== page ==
Mondelēz International, one of the world’s top snack food companies, has published an updated action plan to improve transparency and traceability in its palm oil supply chain.
Mondelēz is the company behind brands such as Nabisco, Oreo, Wheat Thins, Cadbury, Toblerone, and Triscuit, and palm oil is often a key ingredient in many of these foods.
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Its new action plan focuses on higher expectations of its direct palm oil suppliers and calls on the entire palm oil industry to move faster to eliminate deforestation and forced labor.
Global Newswire reports:
In the future, any supplier to Mondelēz International will be required to:
- Take full responsibility for eliminating deforestation in their own operation and upstream supply chain by mapping and monitoring all plantations and adopting a “suspend and engage” approach requiring immediate suspension of companies involved in deforestation.
- Take action against the exploitation of worker human rights through adopting the Consumer Goods Forum (CGF) Priority Industry Principles on forced labor.
- Improve traceability and transparency by maintaining universal mill lists with group level owners clearly indicated, and publishing them regularly, as well as using satellite technology to map and monitor sources of palm.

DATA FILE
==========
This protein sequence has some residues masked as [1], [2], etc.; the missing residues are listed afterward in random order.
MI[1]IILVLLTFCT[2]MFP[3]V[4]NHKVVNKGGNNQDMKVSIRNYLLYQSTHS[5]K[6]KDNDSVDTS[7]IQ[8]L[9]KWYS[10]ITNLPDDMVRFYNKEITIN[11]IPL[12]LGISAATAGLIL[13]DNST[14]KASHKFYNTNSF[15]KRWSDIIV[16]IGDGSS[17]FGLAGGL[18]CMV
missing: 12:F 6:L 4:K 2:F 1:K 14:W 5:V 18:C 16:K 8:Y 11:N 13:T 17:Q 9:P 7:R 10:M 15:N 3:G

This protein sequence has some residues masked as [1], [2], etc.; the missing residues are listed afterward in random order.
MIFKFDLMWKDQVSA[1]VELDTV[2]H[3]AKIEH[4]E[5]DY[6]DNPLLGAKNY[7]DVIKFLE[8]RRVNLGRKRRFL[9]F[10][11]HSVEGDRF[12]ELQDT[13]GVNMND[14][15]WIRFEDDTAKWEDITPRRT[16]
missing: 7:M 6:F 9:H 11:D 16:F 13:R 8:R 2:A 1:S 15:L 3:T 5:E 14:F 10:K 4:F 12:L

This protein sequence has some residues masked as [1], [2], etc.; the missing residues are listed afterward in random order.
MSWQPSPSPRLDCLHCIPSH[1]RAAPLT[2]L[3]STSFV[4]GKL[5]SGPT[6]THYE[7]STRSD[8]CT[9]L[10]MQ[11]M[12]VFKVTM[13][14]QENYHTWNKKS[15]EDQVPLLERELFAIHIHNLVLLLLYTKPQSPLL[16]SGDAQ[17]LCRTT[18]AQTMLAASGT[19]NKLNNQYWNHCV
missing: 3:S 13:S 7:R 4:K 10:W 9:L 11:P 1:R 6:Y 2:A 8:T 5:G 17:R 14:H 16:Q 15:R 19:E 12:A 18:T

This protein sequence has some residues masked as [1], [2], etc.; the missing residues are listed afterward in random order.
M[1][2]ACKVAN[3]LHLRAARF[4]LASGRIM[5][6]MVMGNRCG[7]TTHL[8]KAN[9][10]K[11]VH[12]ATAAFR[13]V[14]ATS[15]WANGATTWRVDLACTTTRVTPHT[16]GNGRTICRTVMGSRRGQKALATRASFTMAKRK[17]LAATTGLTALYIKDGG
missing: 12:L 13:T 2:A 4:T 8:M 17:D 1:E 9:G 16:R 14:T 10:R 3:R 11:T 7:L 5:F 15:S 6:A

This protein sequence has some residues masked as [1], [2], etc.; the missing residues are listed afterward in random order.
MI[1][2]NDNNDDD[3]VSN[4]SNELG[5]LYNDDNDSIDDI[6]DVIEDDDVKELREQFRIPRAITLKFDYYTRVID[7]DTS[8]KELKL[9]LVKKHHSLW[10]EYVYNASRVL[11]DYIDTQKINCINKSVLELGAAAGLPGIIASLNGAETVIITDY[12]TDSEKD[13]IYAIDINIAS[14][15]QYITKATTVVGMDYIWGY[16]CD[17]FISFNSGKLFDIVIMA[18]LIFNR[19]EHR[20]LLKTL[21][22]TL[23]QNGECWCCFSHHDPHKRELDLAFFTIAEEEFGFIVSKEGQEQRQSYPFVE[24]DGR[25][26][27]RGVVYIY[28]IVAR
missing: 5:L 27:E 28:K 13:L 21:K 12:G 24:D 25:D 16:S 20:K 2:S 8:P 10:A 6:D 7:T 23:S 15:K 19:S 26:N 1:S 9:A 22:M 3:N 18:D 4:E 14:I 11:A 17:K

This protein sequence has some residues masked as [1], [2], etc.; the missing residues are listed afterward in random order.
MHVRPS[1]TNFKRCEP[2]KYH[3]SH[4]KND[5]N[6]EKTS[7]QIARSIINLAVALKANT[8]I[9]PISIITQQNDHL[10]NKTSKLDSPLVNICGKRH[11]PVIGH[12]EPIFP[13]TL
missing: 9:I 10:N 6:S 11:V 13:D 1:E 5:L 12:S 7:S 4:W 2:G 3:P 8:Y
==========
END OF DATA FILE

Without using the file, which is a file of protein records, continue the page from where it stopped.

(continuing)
- Demonstrate implementation of supplier progress against this updated Palm Oil Action Plan as a prerequisite of doing business with Mondelēz International.
“We have a unique opportunity to reform palm oil once and for all and to make this ingredient truly sustainable,” said Alex Turolla, Vice President, Procurement at Mondelēz International.
“As a company we are shifting gears and taking action with our suppliers to ensure they share and actively support our commitment. The success of the approach we’re taking to combat deforestation through improved traceability and transparency does require action across the entire sector.”
Mondelēz International represents 0.5% of the global demand for palm oil but believes all actors within the industry need to step up, noting that “suppliers must take responsibility across their footprint and be held accountable for not only the physical supply of the oil they source but also the group-level companies that supply them.”